The metaphysics of feminism and the baroque influence of the late Angela Carter are weighty presences in this generally accomplished collection of 30 stories by British author Maitland (Ancestral Truths, 1994), etc. A suave, amused narrative voice—sometimes first-person, sometimes omniscient, unafraid to address the reader directly—is a virtual constant in these witty, skillfully woven tales, whose variety and vitality are compromised chiefly by a recurring (and off-putting) impression of smugness. Several contemporary pieces, which tend to focus on women's erotic, marital, or maternal dilemmas, include ``The Loveliness of the Long-Distance Runner,'' ``The Eighth Planet,'' and the amusingly grisly ``Apple Picking.'' The many stories inspired by history or legend are stronger, with several based on Greek myths, others on European folk tales: ``Cassandra'' explains how its title character received the ``gift'' of prophecy from her lover Apollo; the title piece presents the witch from ``Hansel and Gretel'' as a conscientious midwife and abortionist; and ``The Wicked Stepmother's Lament'' memorably justifies that character's mistreatment of Cinderella (``I just wanted her . . . to see that life is not all sweetness and light . . . that fairy godmothers are unreliable . . . and that even the most silvery of princes soon goes out hunting and fighting and drinking and whoring''). If Maitland's weaker tales display a jarring archness, her better ones may be said to succeed precisely because they embrace a variety of viewpoints and allow her readers room for choice among them. ``An Edwardian Tableau,'' for example, which features superbly contrived period language, reveals the confusion of conflicting emotions in the suffragist movement. Even better is ``The Burning Times,'' a complex and powerful portrayal of awakening lesbianism set in Europe during the Middle Ages and capped by a truly magnificent and disturbing final sentence. Strong and challenging work from a highly skilled writer who, apart from a tendency toward argumentative stridency, may be counted among the best of her generation.

Pub Date: Aug. 1, 1996

ISBN: 0-8050-4412-4

Page Count: 288

Publisher: Henry Holt

Review Posted Online: May 20, 2010

Kirkus Reviews Issue: June 15, 1996

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It's being called a novel, but it is more a hybrid: short-stories/essays/confessions about the Vietnam War—the subject that O'Brien reasonably comes back to with every book. Some of these stories/memoirs are very good in their starkness and factualness: the title piece, about what a foot soldier actually has on him (weights included) at any given time, lends a palpability that makes the emotional freight (fear, horror, guilt) correspond superbly. Maybe the most moving piece here is "On The Rainy River," about a draftee's ambivalence about going, and how he decided to go: "I would go to war—I would kill and maybe die—because I was embarrassed not to." But so much else is so structurally coy that real effects are muted and disadvantaged: O'Brien is writing a book more about earnestness than about war, and the peekaboos of this isn't really me but of course it truly is serve no true purpose. They make this an annoyingly arty book, hiding more than not behind Hemingwayesque time-signatures and puerile repetitions about war (and memory and everything else, for that matter) being hell and heaven both. A disappointment.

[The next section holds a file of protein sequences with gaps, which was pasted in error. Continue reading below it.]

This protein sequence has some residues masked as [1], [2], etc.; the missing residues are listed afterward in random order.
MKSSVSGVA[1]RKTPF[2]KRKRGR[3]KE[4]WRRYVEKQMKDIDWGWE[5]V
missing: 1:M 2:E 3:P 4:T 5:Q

Pub Date: March 28, 1990

ISBN: 0618706410

Page Count: 256

Publisher: Houghton Mifflin

Review Posted Online: Oct. 2, 2011

Kirkus Reviews Issue: Feb. 15, 1990

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Visionary speculative stories that will change the way readers see themselves and the world around them: This book delivers...

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Exploring humankind's place in the universe and the nature of humanity, many of the stories in this stellar collection focus on how technological advances can impact humanity’s evolutionary journey.

Chiang's (Stories of Your Life and Others, 2002) second collection begins with an instant classic, “The Merchant and the Alchemist’s Gate,” which won Hugo and Nebula awards for Best Novelette in 2008. A time-travel fantasy set largely in ancient Baghdad, the story follows fabric merchant Fuwaad ibn Abbas after he meets an alchemist who has crafted what is essentially a time portal. After hearing life-changing stories about others who have used the portal, he decides to go back in time to try to right a terrible wrong—and realizes, too late, that nothing can erase the past. Other standout selections include “The Lifecycle of Software Objects,” a story about a software tester who, over the course of a decade, struggles to keep a sentient digital entity alive; “The Great Silence,” which brilliantly questions the theory that humankind is the only intelligent race in the universe; and “Dacey’s Patent Automatic Nanny,” which chronicles the consequences of machines raising human children. But arguably the most profound story is "Exhalation" (which won the 2009 Hugo Award for Best Short Story), a heart-rending message and warning from a scientist of a highly advanced, but now extinct, race of mechanical beings from another universe. Although the being theorizes that all life will die when the universes reach “equilibrium,” its parting advice will resonate with everyone: “Contemplate the marvel that is existence, and rejoice that you are able to do so.”

Visionary speculative stories that will change the way readers see themselves and the world around them: This book delivers in a big way.

Pub Date: May 8, 2019

ISBN: 978-1-101-94788-3

Page Count: 368

Publisher: Knopf

Review Posted Online: Feb. 17, 2019

Kirkus Reviews Issue: March 1, 2019

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